Buffering the exotics is the familiar … for instance, tea. Honest Tea, (www.honesttea.com), Bethesda, Md., expanded its line of organic teas to include such offerings as pomegranate red tea with goji berry and pomegranate white tea with açai. Honest Teas are traditionally rich in natural ingredients and low in sugar, generally between 30 and 50 calories per 8-oz. serving, itself a healthy trend.
Yumberries and goji berries flavor Honest Tea’s newest line of beverages, Honest Ades, the company’s answer to the ever-growing thirst quencher market. “Honest Ade Superfruit Punch delivers knockout taste with the high levels of antioxidants consumers are seeking,” says Seth Goldman, president and TeaEO of Honest Tea. “We’re thrilled with the early results we’ve seen in New York, and we can’t wait to share Superfruit Punch with the rest of the country.”
Honest Tea’s Honest Ade organic thirst quenchers are certified organic, low in sugar and rich in the newest exotic superfruits. In addition to yumberry and goji berry, other Honest Ades include pomegranate blue, cranberry lemonade, orange mango with mangosteen and limeade.
With all the attention paid to superfruits, it makes one wonder whether exotic locations outscore homegrown superfruits. Why, for example don’t U.S.-grown tart cherries gather the same attention as the exotic superfruits? They are rich in antioxidants, melatonin and anti-inflammatory agents, with plenty of folklore and research as backup, not to mention superior taste. Maybe this will be the year we pay a little more attention to this native potential superstar.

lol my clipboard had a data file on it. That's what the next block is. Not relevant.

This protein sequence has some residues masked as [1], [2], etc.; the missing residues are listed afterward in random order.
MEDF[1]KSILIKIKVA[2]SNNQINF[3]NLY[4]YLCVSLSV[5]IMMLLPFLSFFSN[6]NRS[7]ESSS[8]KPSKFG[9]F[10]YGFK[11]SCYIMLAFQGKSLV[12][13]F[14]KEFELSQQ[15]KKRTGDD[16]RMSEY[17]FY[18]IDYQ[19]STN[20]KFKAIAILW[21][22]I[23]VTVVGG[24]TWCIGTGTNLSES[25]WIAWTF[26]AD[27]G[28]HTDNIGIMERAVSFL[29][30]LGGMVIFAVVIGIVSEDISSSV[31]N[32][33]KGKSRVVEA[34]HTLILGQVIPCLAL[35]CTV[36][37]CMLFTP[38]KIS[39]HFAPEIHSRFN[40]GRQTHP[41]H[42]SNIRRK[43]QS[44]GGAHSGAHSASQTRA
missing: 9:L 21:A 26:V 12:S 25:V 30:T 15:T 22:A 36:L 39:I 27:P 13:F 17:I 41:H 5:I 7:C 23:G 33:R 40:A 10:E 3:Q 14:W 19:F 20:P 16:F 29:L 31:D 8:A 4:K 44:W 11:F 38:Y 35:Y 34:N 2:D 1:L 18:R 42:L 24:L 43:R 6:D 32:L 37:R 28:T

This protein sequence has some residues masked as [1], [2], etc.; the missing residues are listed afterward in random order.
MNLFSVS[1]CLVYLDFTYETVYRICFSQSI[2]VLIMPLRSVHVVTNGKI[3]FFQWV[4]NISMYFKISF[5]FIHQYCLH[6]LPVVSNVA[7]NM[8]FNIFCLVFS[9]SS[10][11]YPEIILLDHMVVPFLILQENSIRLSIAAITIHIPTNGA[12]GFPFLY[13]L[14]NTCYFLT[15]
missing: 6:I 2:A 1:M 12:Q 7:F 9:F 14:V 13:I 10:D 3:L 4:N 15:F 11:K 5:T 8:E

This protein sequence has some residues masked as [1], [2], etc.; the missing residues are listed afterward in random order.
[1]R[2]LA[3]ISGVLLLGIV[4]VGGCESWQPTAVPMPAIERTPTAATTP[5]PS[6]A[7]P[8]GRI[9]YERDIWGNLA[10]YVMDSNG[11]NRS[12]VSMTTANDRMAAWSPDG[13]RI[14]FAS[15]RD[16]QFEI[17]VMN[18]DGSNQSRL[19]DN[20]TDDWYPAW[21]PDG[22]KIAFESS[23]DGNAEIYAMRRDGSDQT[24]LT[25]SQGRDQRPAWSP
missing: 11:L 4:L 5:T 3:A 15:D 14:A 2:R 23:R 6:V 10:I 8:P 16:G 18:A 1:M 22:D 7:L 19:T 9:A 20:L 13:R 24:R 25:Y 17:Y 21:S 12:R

Soy still has a healthy halo. Delivering it with indulgence can make products a winner.
Sometimes flavor is about what you can’t taste. Soy products show no signs of slowing in popularity, even though few people care for its unadulterated taste. Benesoy from Devansoy (www.devansoy.com), Carroll, Iowa, adds little if any soy flavor to end products. Its white and bland nature results from unique processing, making it an easy match for applications that rely on the flavors of exotic fruits or spices to shine through.
The new year will bring new flavors, along with many new products and advances in processing techniques. But a trend that hopefully becomes a tradition is the move to associate flavor with products that benefit the consumer’s health.